As Washington eagerly awaits news of a winner for the new bomber development contract, the U.S. Air Force’s covert project is further along than officials have let on, with years worth of risk-reduction work already done.
The Air Force began to hint at this secretive history in a Sept. 1 Pentagon briefing to think tankers outlining a program rooted in negotiations with former Defense Secretary Robert Gates that fundamentally shaped an atypical acquisition approach to this effort.
This appears to be the beginning of an unusually savvy communications strategy by the Air Force leading up to an announcement that could come in days, or possibly weeks, on which team will build the Long-Range Strike Bomber –or / . It could also be a response to some that suggest its unconventional approach was an indictment of the service’s acquisition corps, which made major missteps in program management in the last decade.
In the 2-hr. briefing, the Air Force outlined a few key points about the procurement strategy behind what is expected to be an $80 billion-plus project to field 100 new, stealthy bombers. It was briefed under Chatham House Rules, meaning the information cannot be cited to a specific person. An Air Force spokesman present for the session declined to identify the briefer.
Only glimpses of the program were given. But they hint at a much more mature effort than previously stated and backed by government money doled out years ago to each team, meaning the forthcoming announcement of a development contract winner will not underpin a new-start program.
While Washington has been on the edge of its seat to discover which team will nab the contract, the Air Force’s Rapid Capabilities Office (RCO) has apparently been hard at work managing risk reduction with both contractors for the program since Gates issued a classified memo launching LRS-B in February 2011, according to a source briefed on the project.
Gates terminated the Next-Generation Bomber, the precursor to LRS-B. That earlier project was far more ambitious and expensive, in part because of the assumption that the aircraft would operate nearly independently, which drove requirements up. NGB would have needed to be capable of its own intelligence and other functions that LRS-B will get through support from a network of already fielded Air Force platforms. Ever skeptical of high-tech promises, Gates restarted the project with a lower-cost, reduced-risk approach. This decision was made as the F-35 was struggling with major cost and technical issues, prompting skepticism from Pentagon leaders.
This likely led to the choice of the RCO as the procurement overseer, bypassing the Air Force’s standard acquisition corps, which is typically used to manage fighter, bomber and weapons programs. The RCO reports to a board of directors chaired by Pentagon procurement chief Frank Kendall; Air Force Secretary Deborah Lee James, Chief of Staff Gen. Mark Welsh and service acquisition head William LaPlante are also on the board. With Kendall as head, the Office of the Secretary of Defense has unusually deep insight into the ins and outs of the project, perhaps a strategy backed by Gates by design to guard against requirements creep.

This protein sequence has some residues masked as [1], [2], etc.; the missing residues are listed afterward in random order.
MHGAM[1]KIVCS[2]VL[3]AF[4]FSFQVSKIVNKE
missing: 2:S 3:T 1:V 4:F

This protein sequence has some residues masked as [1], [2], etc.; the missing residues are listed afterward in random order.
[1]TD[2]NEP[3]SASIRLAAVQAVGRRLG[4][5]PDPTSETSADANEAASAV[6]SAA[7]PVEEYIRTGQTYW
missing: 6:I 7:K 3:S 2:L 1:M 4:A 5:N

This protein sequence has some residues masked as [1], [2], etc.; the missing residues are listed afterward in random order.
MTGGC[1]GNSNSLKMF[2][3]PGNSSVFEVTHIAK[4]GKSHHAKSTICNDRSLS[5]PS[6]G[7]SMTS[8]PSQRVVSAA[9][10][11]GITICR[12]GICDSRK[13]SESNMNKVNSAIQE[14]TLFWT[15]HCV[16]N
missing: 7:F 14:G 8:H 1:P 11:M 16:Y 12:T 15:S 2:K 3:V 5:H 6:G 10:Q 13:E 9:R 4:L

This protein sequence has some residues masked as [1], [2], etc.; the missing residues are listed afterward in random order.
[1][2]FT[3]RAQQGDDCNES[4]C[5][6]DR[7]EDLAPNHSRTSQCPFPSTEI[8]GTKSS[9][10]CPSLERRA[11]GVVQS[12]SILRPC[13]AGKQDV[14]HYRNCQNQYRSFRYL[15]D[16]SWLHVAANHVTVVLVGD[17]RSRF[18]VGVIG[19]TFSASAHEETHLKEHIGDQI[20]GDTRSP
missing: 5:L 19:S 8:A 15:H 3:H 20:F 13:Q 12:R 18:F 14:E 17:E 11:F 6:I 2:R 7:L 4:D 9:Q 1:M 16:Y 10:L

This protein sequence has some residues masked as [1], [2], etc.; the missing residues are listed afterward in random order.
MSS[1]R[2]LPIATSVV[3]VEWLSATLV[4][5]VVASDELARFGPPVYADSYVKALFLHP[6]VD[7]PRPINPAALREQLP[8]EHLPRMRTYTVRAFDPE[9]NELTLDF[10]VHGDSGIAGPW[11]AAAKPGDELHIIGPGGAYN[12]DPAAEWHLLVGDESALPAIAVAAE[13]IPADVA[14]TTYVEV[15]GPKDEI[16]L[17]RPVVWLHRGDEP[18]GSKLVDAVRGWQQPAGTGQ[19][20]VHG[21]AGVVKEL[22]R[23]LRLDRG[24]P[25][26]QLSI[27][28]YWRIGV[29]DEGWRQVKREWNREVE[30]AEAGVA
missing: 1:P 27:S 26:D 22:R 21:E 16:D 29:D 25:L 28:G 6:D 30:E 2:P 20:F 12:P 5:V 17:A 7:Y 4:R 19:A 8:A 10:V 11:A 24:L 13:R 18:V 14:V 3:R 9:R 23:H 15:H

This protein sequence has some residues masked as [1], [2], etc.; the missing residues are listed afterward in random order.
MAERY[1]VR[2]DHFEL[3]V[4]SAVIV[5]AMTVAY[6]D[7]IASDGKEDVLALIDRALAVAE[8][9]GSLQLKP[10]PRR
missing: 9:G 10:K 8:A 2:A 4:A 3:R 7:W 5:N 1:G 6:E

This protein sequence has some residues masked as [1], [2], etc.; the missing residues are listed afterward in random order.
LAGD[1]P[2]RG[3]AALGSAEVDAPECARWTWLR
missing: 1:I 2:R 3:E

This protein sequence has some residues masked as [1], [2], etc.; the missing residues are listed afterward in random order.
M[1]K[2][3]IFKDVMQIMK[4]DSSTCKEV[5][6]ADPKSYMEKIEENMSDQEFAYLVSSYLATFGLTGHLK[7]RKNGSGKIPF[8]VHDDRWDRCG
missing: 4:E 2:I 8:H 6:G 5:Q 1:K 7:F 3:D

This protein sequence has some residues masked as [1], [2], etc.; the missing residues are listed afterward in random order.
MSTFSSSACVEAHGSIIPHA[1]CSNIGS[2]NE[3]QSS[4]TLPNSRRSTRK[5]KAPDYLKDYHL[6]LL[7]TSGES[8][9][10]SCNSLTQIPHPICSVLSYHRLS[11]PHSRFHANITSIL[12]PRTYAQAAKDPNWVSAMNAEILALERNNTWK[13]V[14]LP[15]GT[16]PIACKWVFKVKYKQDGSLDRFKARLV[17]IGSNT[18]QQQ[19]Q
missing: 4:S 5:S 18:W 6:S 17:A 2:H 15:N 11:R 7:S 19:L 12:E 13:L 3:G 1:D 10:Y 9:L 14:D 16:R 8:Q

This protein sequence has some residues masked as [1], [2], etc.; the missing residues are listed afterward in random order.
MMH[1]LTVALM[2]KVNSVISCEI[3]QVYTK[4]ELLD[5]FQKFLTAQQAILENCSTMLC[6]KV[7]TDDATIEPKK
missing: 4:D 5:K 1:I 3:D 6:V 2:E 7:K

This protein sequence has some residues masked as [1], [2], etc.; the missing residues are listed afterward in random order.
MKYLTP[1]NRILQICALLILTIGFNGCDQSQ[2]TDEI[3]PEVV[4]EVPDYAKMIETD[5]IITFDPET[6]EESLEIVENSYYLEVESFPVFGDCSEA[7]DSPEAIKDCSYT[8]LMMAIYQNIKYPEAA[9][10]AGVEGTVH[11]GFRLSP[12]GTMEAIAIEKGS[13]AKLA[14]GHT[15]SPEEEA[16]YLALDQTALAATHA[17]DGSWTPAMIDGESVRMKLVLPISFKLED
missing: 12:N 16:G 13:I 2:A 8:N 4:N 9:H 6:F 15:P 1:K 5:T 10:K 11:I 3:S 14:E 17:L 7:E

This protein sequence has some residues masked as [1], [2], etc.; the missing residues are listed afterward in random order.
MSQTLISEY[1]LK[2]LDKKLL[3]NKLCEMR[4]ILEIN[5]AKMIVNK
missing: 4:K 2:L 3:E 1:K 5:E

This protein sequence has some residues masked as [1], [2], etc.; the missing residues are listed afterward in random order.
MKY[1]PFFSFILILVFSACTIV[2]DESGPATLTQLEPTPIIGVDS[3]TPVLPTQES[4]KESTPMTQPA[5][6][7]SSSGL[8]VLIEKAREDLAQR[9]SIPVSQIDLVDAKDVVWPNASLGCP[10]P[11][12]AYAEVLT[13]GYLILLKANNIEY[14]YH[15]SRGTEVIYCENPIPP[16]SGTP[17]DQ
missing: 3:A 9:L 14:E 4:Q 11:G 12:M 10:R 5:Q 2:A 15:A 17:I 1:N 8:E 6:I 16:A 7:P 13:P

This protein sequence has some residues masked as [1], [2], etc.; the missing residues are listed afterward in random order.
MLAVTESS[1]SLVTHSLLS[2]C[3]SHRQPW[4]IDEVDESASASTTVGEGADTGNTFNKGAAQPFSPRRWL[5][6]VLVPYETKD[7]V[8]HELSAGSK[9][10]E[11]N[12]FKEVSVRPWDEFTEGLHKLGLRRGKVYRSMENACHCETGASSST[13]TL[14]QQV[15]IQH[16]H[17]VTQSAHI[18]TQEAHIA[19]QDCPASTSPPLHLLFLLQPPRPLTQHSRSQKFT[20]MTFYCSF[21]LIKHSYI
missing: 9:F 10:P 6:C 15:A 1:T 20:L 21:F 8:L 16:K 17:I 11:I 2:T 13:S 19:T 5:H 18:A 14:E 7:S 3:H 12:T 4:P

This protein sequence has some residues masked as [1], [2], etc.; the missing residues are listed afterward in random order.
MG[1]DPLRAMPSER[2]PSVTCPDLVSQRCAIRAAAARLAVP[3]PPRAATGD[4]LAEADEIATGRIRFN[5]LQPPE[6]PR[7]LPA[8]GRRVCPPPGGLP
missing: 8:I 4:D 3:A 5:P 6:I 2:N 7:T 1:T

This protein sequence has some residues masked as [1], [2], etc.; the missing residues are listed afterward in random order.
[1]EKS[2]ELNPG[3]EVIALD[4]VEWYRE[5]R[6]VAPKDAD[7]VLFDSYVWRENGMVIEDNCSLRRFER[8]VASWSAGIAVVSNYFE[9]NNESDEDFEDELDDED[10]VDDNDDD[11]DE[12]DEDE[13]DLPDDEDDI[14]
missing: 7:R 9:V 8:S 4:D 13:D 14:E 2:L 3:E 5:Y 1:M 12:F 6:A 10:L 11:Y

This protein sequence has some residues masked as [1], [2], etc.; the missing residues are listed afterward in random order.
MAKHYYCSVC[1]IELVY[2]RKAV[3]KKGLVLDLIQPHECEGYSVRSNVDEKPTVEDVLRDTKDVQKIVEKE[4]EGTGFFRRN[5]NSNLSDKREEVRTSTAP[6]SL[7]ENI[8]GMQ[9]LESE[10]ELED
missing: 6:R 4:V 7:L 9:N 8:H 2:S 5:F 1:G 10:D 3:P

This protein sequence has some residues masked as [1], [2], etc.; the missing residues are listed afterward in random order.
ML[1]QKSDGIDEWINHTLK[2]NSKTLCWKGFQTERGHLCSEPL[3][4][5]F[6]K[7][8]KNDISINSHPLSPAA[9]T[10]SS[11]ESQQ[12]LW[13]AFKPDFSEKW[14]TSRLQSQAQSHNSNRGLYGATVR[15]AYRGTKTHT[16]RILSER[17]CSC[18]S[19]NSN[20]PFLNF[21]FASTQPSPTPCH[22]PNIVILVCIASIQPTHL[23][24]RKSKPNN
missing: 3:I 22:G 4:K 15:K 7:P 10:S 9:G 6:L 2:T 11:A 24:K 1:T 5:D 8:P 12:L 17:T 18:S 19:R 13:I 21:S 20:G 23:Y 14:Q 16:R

Because the RCO is designed to quickly integrate and field technologies, it is often closer to the art of the available than other procurement agents may be. It is also, most likely, briefed on available classified technologies, potentially to include the classified work behind the RQ-180 intelligence aircraft built by Northrop Grumman for intelligence collection. This stealthy, penetrating spy aircraft likely will work hand-in-hand with LRS-B to collect and relay intelligence and bomb damage assessments on missions in protected airspace.
At the time the RCO was chosen, the service’s procurement corps was saddled with criticism for missteps in buying both a KC-135 and HH-60G replacement, so it could have been a political move to insulate LRS-B from similar scrutiny. The office was established in 2003 to quickly upgrade the air defense system protecting Washington after the Sept. 11 terrorist attacks. It is led by Randall Walden (who formerly oversaw procurement of intelligence aircraft such as the U-2,and Reaper).
Since the 2011 Gates memo, both contractor teams have received risk-reduction funds for specific areas thought by the RCO to be the most risky, including integration of the propulsion system onto the aircraft and antenna design, a key challenge for any stealthy aircraft that is intolerant of protruding communications nodes, the source said. An Air Force spokesman declined to say how much money has been provided, but he confirmed both teams are funded. The briefer at the think tank meeting cited some wind tunnel testing, but no details on what was tested – subscale models, full demonstrators, subsystems – were provided. One source suggests the teams are already past the preliminary design review phase of the project, “years farther along” than previously acknowledged by the Air Force.
The briefer indicated the bomber would be optionally manned, not a surprising design choice. The relatively large size of a heavy bomber means the size/weight/power penalty for a cockpit is fairly low. Also, service officials would want a piloted aircraft for testing, as unmanned testing is subject to thornier constraints. “Unmanning” the bomber by equipping it with proper command and control and software would be a relatively simple addition, and hooks are built in to do so if desired. But for the near term the bomber will be manned.